Debt-for –Nature Swaps and the Coase Theorem


  • Bradley K Hobbs


Debt-for-nature swaps have emerged as one method for debt burdened nations to retire their foreign debt through international markets.  In a typical debt-for-nature swap, conservation groups buy some portion of a nation's debt, usually in secondary markets at discounted prices, in return for long-term commitments from the country to preserve domestic ecological zones.  The first debt-for-nature swap occurred in Bolivia in 1987.  Since then these programs have been used by a variety of Least Developed Countries (LDCs) as a means of reducing debt loads.

While an extensive literature exists on the practical workings of these programs and on the level of their usage, there exists a dearth of theoretical explanations for the development of debt-for-nature swaps.  The premise of this paper is that debt-for-nature swaps can be interpreted as an application of the Coase Theorem to the problem of environmental degradation.

In 1960, Ronald Coase published "The Problem of Social Cost".  This work has had tremendous influence on the way that the legal system and many economists view the problem of externalities or third-party costs.  As Coase stated in his 1991 Nobel prize acceptance speech: "I explained in ‘The Problem of Social Cost’ that what are traded on the market are not, as is often supposed by economists, physical entities, but the rights to perform certain actions..."

The Coase Theorem, in simple terms, posits that in the presence of low transaction costs and competitive markets, solutions aimed at maximizing societal welfare will present themselves.  Coase presented an alternative to the widely accepted Pigouvian solution forexternalities.  In the Pigouvian framework, direct taxation can be used as a means of reducing the social costs associated with externalities.  The Coasean solution becomes especially pertinent when the influence of international institutions is limited.  The ability to institute Pigouvian solutions on an inter-country basis is severely limited because it involves taxation across national boundaries.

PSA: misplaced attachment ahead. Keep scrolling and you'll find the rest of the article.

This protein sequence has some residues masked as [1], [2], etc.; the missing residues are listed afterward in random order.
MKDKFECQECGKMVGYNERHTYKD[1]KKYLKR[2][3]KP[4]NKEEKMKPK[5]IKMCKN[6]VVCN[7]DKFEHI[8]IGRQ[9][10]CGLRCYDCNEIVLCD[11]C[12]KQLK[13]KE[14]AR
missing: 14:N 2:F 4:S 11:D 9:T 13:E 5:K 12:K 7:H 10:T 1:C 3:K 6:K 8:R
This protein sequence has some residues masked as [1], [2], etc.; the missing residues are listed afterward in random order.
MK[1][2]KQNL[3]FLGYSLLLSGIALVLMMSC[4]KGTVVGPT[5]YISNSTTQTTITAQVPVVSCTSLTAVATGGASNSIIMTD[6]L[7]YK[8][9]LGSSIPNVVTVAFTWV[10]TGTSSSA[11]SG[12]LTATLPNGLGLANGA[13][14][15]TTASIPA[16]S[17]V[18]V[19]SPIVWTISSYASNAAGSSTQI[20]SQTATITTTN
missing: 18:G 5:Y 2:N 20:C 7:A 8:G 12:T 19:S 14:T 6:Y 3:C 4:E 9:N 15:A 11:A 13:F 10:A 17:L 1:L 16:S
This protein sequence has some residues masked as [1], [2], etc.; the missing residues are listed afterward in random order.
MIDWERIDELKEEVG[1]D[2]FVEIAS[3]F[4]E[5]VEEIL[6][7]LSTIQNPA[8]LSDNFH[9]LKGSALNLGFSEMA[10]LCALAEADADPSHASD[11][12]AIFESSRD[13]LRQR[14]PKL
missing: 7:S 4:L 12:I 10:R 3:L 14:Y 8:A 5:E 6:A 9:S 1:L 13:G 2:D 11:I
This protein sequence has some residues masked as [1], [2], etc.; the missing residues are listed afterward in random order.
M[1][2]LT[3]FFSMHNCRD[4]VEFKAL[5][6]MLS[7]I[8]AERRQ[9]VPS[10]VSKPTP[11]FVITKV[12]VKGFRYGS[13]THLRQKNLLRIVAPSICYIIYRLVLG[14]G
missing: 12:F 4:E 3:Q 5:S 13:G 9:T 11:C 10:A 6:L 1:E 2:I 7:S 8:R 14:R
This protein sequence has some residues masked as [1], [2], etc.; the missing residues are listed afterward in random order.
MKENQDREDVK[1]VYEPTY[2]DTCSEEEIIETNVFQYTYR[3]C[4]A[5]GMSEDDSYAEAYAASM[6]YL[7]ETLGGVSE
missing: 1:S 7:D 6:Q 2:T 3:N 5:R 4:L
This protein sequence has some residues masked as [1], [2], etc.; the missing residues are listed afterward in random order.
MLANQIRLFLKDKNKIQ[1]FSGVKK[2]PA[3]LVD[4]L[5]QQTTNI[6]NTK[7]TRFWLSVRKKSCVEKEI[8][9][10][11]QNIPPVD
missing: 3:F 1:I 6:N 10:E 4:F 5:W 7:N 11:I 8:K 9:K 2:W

I hypothesize that debt-for-nature swaps exhibit secondary markets for debt which are relatively competitive combined with three institutional entities willing to propose non-traditional solutions to the dual problems of debt and the environment - nations, environmental groups, and financial institutions.  This paper investigates the current state of debt-for-nature swaps, though the major theme is to develop the theoretical ties between the Coase theorem and these swaps.  In his acceptance speech, Coase stated that it was his belief that the full impacts of his writings have yet to be determined in the arena of economic analysis.  This paper attempts to contribute to that progression. 


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